How COVID-19 Has Changed the Rules for Hospital Visits

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by Kate Delany |

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My sister Mary was just in the hospital for the first time in nine months. Though she was an inpatient over the holidays last winter, as so many cystic fibrosis patients often are, we couldn’t visit her because of the pandemic, which made the experience even more difficult.

Nine months is probably one of the longest stretches I’ve ever gone without setting foot in a hospital, and I wasn’t entirely sure what to expect. I wanted to make sure I stayed safe, kept my sister safe, and was mindful of the safety of my family at home. And while I didn’t really encounter any big surprises, I thought it would be useful to pass along some advice to the friends and family of CF patients who may want to visit them during a hospitalization.

Check hospital guidelines

State governments have developed protocols for hospitals in response to COVID-19. (Here’s New Jersey’s, where I live.) As with policies for masking and school openings, protocols vary by state. Additionally, the actual policies are determined by individual facilities, so it’s worth checking the website of the hospital you plan to visit. Different hospitals in the same state might have different policies.

Clarify the ‘one visitor’ rule

When my sister was hospitalized last winter at the height of COVID-19, there was a brief window of time during which she was permitted one visitor, but only one. This was initially a point of confusion for my family, because we assumed that meant one visitor at a time. However, the “one visitor” rule means visitation was limited to just one designated person. If this is the policy at your facility, you won’t be allowed to visit unless you are that single designated visitor.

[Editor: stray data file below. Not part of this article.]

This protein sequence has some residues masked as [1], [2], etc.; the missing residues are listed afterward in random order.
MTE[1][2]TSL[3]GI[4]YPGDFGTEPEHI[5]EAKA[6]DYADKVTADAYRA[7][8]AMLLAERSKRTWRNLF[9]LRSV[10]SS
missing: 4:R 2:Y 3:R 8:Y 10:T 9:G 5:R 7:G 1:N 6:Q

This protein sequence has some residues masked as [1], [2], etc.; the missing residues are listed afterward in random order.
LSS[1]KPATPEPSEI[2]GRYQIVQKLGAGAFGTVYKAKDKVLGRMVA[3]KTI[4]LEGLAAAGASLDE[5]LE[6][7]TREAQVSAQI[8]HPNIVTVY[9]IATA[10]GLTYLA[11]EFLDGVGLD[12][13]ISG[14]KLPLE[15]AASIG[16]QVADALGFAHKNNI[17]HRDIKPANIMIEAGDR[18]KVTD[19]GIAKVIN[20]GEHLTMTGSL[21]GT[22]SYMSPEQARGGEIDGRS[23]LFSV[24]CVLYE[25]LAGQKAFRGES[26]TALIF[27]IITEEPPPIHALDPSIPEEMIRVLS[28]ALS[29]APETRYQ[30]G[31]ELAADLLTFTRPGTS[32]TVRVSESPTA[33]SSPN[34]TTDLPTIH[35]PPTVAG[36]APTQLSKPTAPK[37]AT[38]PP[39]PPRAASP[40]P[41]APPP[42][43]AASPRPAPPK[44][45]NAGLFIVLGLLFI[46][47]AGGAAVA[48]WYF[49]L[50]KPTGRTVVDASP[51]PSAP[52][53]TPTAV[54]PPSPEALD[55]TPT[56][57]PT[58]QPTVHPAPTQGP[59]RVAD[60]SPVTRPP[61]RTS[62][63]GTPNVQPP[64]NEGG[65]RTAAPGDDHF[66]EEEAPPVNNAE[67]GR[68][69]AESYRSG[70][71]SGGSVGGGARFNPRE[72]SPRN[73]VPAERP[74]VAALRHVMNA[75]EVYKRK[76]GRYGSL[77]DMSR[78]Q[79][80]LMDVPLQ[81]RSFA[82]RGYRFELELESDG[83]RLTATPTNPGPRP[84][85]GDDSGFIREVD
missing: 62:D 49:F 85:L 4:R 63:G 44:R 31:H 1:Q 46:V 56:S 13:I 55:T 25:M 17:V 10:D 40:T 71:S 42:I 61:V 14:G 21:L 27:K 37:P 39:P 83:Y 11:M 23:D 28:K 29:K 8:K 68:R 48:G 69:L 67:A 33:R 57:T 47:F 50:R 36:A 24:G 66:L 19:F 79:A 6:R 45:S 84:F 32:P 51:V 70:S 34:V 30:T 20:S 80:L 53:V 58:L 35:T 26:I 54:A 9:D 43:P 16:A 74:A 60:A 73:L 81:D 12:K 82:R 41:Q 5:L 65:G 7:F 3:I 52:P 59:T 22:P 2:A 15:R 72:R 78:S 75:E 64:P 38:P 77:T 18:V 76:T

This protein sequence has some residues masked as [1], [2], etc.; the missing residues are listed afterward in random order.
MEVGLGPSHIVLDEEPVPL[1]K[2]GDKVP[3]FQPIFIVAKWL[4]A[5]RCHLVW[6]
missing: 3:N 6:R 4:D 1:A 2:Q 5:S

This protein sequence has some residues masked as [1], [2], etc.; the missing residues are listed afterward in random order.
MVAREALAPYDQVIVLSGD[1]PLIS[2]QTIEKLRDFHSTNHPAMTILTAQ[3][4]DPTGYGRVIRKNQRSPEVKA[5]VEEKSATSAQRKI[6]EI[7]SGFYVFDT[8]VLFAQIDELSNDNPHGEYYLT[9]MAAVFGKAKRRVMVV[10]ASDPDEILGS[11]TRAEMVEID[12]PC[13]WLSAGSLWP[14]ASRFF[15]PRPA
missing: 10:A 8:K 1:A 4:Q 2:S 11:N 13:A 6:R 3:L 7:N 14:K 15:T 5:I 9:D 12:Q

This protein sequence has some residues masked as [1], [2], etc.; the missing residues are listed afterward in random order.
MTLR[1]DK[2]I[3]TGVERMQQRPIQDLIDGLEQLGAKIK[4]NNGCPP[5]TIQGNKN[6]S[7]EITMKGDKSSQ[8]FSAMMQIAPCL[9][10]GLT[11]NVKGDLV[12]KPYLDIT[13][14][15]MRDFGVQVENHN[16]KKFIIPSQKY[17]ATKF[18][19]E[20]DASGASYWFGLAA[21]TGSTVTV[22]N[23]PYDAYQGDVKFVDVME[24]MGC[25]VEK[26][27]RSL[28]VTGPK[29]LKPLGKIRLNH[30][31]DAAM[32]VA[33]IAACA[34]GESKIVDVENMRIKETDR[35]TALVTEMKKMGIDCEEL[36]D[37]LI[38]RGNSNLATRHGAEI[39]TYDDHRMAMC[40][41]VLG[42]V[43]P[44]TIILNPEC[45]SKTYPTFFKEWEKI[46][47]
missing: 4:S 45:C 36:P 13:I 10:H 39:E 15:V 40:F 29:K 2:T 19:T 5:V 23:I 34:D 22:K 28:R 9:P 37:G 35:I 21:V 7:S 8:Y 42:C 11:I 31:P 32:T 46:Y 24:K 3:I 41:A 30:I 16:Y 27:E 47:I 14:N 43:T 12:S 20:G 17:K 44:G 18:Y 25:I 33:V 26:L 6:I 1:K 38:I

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Bring photo ID

This one was a bit of a surprise to me. In my experience, hospitals are usually ghost towns on weekends, so easy in, easy out. This was not the case this time. I was stopped and asked to sign in and show a photo ID. Though it wasn’t my experience, some hospitals are also enforcing limits of how long visitors can stay, and during what hours.

Expect to stay bedside

Before COVID-19, I was a bit of a hospital hallway meanderer. My sister and I would take her pet IV pole for a walk up and down the halls, or I’d pop into the commissary to see what kind of cookies the hospital was stocking up on. Now, facilities will likely require you to stay in the room of the patient you’re visiting. While you might be able to go to the cafeteria to get food, chances are you won’t be able to eat there. Visitors should expect that they won’t be able to come and go from a patient’s room, except to use the bathroom or to step out for a routine procedure, such as an X-ray.

Mask up, maybe gloves and suits, too

Masking up should be a no-brainer by now. You might also need to don full personal protective equipment, including gloves and a gown. Anticipate this if you are visiting a CFer on a surgical intensive care unit (ICU), or a medical ICU floor.

Lastly, hospital-acquired COVID-19 remains a concern, and for good reason. The numbers and stories of in-hospital transmission in the early days of the pandemic were very troubling. However, hospital visits can help alleviate the depression and anxiety that many CFers deal with. It’s important to find some balance and come up with a plan that works for everyone and that suits everyone’s needs and concerns.

If you’re not ready for a hospital visit with the CFer in your life, please consider sending them a card or text message, or calling them. It might just be the thing that brightens their day.

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Note: Cystic Fibrosis News Today is strictly a news and information website about the disease. It does not provide medical advice, diagnosis, or treatment. This content is not intended to be a substitute for professional medical advice, diagnosis, or treatment. Always seek the advice of your physician or other qualified health provider with any questions you may have regarding a medical condition. Never disregard professional medical advice or delay in seeking it because of something you have read on this website. The opinions expressed in this column are not those of Cystic Fibrosis News Today, or its parent company, BioNews, and are intended to spark discussion about issues pertaining to cystic fibrosis.

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